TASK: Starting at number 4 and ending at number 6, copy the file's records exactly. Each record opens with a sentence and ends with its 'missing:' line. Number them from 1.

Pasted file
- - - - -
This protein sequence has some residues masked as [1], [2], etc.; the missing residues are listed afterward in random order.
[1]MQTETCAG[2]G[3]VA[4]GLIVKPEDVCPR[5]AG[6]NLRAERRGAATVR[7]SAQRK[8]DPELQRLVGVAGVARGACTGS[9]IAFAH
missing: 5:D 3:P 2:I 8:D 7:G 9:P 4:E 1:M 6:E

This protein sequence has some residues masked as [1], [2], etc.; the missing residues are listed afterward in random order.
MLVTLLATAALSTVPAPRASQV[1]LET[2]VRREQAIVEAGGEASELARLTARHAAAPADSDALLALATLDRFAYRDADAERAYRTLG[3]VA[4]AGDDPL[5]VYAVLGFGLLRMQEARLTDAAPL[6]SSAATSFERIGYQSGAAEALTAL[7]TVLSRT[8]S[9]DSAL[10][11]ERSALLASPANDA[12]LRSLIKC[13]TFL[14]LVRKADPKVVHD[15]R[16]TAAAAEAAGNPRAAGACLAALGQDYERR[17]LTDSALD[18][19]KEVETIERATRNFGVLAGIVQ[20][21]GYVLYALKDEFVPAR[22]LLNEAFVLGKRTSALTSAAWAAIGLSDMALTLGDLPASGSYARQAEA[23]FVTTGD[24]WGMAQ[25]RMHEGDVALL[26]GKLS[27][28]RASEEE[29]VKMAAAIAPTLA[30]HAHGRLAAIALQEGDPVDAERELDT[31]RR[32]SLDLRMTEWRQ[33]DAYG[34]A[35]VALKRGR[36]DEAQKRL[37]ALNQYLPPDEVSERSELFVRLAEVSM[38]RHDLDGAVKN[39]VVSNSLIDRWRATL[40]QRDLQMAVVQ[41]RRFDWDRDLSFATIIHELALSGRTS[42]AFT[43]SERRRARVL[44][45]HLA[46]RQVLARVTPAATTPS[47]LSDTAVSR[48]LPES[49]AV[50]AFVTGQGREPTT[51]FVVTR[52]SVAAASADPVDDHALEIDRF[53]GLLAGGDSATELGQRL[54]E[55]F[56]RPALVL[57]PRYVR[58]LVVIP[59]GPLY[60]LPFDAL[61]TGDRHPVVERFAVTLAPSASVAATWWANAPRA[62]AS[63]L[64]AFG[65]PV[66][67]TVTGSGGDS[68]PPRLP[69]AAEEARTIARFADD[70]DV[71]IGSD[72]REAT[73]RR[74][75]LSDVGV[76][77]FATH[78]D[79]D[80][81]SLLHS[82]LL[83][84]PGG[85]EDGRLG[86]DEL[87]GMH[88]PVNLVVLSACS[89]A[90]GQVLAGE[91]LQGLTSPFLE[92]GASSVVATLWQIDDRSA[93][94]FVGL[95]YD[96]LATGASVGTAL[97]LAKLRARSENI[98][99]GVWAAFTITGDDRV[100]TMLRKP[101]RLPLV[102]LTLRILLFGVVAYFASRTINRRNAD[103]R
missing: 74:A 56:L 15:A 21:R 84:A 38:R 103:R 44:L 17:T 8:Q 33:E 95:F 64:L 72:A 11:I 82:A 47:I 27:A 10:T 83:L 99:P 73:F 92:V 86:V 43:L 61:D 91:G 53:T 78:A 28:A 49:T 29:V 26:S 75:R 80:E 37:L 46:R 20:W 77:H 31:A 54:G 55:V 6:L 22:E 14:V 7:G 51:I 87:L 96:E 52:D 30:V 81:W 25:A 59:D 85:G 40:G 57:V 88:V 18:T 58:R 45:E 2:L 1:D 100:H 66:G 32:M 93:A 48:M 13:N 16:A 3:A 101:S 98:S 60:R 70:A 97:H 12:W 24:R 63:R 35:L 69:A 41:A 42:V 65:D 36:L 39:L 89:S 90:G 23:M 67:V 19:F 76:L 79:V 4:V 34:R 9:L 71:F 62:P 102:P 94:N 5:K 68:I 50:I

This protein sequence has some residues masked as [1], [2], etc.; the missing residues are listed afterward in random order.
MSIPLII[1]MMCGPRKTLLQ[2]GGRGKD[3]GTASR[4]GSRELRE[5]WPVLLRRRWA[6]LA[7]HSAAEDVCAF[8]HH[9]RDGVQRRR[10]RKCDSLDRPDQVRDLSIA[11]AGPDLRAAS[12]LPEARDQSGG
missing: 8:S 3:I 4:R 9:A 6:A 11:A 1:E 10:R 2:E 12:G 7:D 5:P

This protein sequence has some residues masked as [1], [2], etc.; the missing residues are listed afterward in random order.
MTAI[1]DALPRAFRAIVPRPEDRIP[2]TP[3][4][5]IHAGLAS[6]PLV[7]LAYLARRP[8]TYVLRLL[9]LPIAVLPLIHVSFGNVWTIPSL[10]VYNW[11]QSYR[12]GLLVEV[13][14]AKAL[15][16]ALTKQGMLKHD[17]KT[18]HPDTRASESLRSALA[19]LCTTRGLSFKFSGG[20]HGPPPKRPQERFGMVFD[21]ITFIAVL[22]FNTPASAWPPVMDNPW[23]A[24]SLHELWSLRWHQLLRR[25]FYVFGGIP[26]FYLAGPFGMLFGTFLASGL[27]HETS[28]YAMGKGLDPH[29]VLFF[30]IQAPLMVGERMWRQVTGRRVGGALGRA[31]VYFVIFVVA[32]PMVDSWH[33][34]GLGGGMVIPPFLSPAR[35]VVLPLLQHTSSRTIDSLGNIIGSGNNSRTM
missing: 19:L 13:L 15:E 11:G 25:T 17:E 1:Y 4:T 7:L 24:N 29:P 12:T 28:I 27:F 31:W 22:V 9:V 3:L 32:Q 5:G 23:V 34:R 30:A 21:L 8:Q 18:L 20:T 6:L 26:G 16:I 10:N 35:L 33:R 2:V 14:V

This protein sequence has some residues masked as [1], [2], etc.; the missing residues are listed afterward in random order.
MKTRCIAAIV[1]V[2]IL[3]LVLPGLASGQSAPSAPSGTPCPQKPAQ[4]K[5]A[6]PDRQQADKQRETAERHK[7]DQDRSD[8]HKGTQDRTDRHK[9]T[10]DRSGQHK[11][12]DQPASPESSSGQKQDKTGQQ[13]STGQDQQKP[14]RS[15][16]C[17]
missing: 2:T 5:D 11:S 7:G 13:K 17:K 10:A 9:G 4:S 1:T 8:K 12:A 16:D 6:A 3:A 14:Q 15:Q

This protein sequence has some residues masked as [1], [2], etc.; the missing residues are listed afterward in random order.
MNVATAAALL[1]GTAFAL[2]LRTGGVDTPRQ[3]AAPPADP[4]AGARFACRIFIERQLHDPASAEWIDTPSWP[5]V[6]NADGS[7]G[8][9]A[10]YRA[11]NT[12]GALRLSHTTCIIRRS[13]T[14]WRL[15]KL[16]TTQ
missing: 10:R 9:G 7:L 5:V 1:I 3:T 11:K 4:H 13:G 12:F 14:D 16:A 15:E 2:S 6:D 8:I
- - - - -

This protein sequence has some residues masked as [1], [2], etc.; the missing residues are listed afterward in random order.
MTAI[1]DALPRAFRAIVPRPEDRIP[2]TP[3][4][5]IHAGLAS[6]PLV[7]LAYLARRP[8]TYVLRLL[9]LPIAVLPLIHVSFGNVWTIPSL[10]VYNW[11]QSYR[12]GLLVEV[13][14]AKAL[15][16]ALTKQGMLKHD[17]KT[18]HPDTRASESLRSALA[19]LCTTRGLSFKFSGG[20]HGPPPKRPQERFGMVFD[21]ITFIAVL[22]FNTPASAWPPVMDNPW[23]A[24]SLHELWSLRWHQLLRR[25]FYVFGGIP[26]FYLAGPFGMLFGTFLASGL[27]HETS[28]YAMGKGLDPH[29]VLFF[30]IQAPLMVGERMWRQVTGRRVGGALGRA[31]VYFVIFVVA[32]PMVDSWH[33][34]GLGGGMVIPPFLSPAR[35]VVLPLLQHTSSRTIDSLGNIIGSGNNSRTM
missing: 19:L 13:L 15:E 11:G 25:T 17:E 1:Y 4:T 7:L 24:N 29:P 12:T 28:I 27:F 31:W 22:V 9:V 3:L 32:Q 5:G 23:V 34:R 30:A 21:L 8:Q 18:L 20:T 6:L 26:G 16:I 10:N 35:L 33:R 2:V 14:V

This protein sequence has some residues masked as [1], [2], etc.; the missing residues are listed afterward in random order.
MKTRCIAAIV[1]V[2]IL[3]LVLPGLASGQSAPSAPSGTPCPQKPAQ[4]K[5]A[6]PDRQQADKQRETAERHK[7]DQDRSD[8]HKGTQDRTDRHK[9]T[10]DRSGQHK[11][12]DQPASPESSSGQKQDKTGQQ[13]STGQDQQKP[14]RS[15][16]C[17]
missing: 2:T 5:D 11:S 7:G 13:K 17:K 10:A 9:G 4:S 1:T 8:K 12:A 16:D 6:A 3:A 14:Q 15:Q

This protein sequence has some residues masked as [1], [2], etc.; the missing residues are listed afterward in random order.
MNVATAAALL[1]GTAFAL[2]LRTGGVDTPRQ[3]AAPPADP[4]AGARFACRIFIERQLHDPASAEWIDTPSWP[5]V[6]NADGS[7]G[8][9]A[10]YRA[11]NT[12]GALRLSHTTCIIRRS[13]T[14]WRL[15]KL[16]TTQ
missing: 10:R 9:G 7:L 5:V 1:I 3:T 11:K 4:H 13:G 12:F 14:D 16:A 15:E 2:S 6:D 8:I